Washington, DC–(ENEWSPF)–April 2, 2012. NOAA announced today that fishermen will be allowed to catch up to 6,700 metric tons of Gulf of Maine cod in 2012. This is the end result of collaborative work with the fishing industry to find a solution that prevented a much larger cut to the allowable catch for the 2012 fishing year.
In late 2011, a new stock assessment for Gulf of Maine cod found the stock declined unexpectedly, making major reductions in catch limits necessary for the 2012 fishing year, as required under the Magnuson-Stevens Fishery Conservation and Management Act. NOAA and the New England Fishery Management Council, which includes state officials and fishermen, worked with the fishing industry to identify flexibility within federal fisheries law that could both protect cod and provide sustained fishing opportunities. As a result, the quota for 2012 will be set at 6,700 metric tons, which is within the range recommended by the New England Fishery Management Council. Without this collaborative approach, the catch limit for this fishing year would have been less than 1,500 metric tons.
“This extraordinary partnership among fishermen, members of the non-governmental organization community, federal regulators and scientists has provided us with some discretion to set higher catch limits in 2012 and a little more time for fishermen to plan and for all of us to work together to address the change in stock condition,” said Sam Rauch, acting assistant NOAA administrator for NOAA’s Fisheries Service. “We are committed to continued evaluation of the current cod status and to working with our partners to develop a long-term rebuilding program that includes setting catch limits in 2013 that end overfishing.”
NOAA is granting commercial groundfish sectors (a group of fishing vessels that share an annual allocation) a carry-over of up to 10 percent of the 2011 allocation into the 2012 fishing year. The fishing industry requested this carry-over, which is part of the 6,700 metric ton catch limit. In addition, recreational fishermen who once had to discard cod smaller than 24 inches can now keep cod as small as 19 inches, decreasing the amount of fish discarded at sea. The daily bag limit will decrease from ten fish to nine.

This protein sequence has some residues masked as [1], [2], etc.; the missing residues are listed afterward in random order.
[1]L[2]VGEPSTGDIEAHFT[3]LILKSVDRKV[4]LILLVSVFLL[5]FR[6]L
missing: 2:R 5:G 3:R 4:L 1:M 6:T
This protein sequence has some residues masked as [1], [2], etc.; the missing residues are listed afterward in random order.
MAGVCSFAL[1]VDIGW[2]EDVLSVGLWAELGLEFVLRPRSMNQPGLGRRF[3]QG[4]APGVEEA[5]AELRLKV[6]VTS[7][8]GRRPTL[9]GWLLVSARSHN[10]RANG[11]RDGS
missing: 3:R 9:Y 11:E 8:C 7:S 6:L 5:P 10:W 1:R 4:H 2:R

NOAA will also conduct a new assessment of Gulf of Maine cod in 2012, in time to set fishing year 2013 catch limits. NOAA is exploring key science issues prioritized by the Council’s scientific committee, including the appropriateness of currently defined stock boundaries (stock structure), survival rates of discarded fish, and use of new recreational survey data.
“We are looking for ways to work cooperatively with fishermen in the groundfish fleet to conduct this research and, in particular, to better estimate the long-term survival of discarded cod in commercial and recreational fisheries,” said Richard Merrick, chief science advisor for NOAA’s Fisheries Service. “Fishermen’s on-the-water experience is invaluable, and we hope that closer ties with them will improve our science and our understanding.”
The Gulf of Maine Research Institute has agreed to coordinate a comprehensive look at stock structure, an effort that will involve a variety of partners to evaluate what is known about the number and distribution of various cod stocks. NOAA is also developing new methodology to incorporate new marine recreational fishing data into the cod stock assessment.
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